Gesture recognition and machine learning are getting a lot of air time these days, as people understand them more and begin to develop methods to implement them on many different platforms. Of course this allows easier access to people who can make use of the new tools beyond strictly academic or business environments. For example, rollerblading down the streets of Atlanta with a gesture-recognizing, streaming TV that [nate.damen] wears over his head.
He’s known as [atltvhead] and the TV he wears has a functional LED screen on the front. The whole setup reminds us a little of Deep Thought. The screen can display various animations which are controlled through Twitch chat as he streams his journeys around town. He wanted to add a little more interaction to the animations though and simplify his user interface, so he set up a gesture-sensing sleeve which can augment the animations based on how he’s moving his arm. He uses an Arduino in the arm sensor as well as a Raspberry Pi in the backpack to tie it all together, and he goes deep in the weeds explaining how to use Tensorflow to recognize the gestures. The video linked below shows a lot of his training runs for the machine learning system he used as well.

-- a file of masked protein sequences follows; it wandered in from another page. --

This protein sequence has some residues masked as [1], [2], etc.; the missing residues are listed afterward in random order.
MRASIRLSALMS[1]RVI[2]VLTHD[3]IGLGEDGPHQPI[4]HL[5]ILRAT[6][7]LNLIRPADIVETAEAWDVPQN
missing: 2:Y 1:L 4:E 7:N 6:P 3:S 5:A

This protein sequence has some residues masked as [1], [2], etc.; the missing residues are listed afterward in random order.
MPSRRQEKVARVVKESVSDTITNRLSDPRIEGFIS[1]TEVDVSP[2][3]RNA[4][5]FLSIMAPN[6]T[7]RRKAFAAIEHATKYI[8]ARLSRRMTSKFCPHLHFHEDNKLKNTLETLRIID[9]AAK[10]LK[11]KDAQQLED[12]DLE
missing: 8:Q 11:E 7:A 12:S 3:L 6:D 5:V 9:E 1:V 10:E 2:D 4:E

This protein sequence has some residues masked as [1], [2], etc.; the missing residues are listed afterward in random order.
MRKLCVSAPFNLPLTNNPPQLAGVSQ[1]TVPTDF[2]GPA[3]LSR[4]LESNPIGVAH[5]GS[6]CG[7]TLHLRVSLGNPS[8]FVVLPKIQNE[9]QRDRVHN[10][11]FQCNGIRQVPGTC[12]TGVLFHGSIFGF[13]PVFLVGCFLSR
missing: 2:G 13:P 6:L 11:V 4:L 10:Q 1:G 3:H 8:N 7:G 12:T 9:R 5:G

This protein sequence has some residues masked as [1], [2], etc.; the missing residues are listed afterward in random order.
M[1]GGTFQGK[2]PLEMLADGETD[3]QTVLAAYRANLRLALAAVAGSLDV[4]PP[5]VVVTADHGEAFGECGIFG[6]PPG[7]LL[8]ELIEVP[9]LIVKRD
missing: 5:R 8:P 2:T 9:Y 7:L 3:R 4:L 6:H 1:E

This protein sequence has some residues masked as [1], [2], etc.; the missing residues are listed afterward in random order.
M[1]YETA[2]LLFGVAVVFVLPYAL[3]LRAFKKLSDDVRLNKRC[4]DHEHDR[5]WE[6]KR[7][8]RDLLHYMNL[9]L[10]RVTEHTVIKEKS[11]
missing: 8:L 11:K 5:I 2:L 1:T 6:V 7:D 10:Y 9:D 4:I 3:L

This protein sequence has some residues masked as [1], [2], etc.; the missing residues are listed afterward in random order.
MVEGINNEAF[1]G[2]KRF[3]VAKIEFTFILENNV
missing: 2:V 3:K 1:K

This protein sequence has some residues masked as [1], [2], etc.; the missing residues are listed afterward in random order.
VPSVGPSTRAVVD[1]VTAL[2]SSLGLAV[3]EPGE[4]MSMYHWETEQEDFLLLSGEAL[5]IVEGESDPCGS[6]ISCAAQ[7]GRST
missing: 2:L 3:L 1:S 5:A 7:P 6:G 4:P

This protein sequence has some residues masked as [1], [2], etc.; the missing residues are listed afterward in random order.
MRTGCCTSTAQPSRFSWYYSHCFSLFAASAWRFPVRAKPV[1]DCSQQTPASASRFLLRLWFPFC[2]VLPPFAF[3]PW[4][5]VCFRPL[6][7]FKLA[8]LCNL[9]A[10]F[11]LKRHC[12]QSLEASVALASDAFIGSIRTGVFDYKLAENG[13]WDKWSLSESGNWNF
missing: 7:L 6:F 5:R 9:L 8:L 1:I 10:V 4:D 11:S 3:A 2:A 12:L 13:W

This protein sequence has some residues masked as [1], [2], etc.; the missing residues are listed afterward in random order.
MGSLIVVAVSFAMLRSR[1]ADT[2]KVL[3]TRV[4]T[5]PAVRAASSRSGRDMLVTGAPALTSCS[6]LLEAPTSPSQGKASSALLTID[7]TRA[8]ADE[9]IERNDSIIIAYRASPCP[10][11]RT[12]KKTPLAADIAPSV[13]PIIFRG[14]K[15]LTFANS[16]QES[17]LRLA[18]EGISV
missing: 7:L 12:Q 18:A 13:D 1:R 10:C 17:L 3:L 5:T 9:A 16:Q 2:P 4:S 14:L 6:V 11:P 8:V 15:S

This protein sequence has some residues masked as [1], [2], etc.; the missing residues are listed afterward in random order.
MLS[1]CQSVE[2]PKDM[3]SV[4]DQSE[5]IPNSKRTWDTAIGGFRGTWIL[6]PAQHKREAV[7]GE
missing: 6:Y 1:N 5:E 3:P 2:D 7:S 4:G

We tend to think that the lowest point of entry for machine learning (ML) is on a Raspberry Pi, which it definitely is not. [EloquentArduino] has been pushing the limits to the low end of the scale, and managed to get a basic classification model running on the ATtiny85.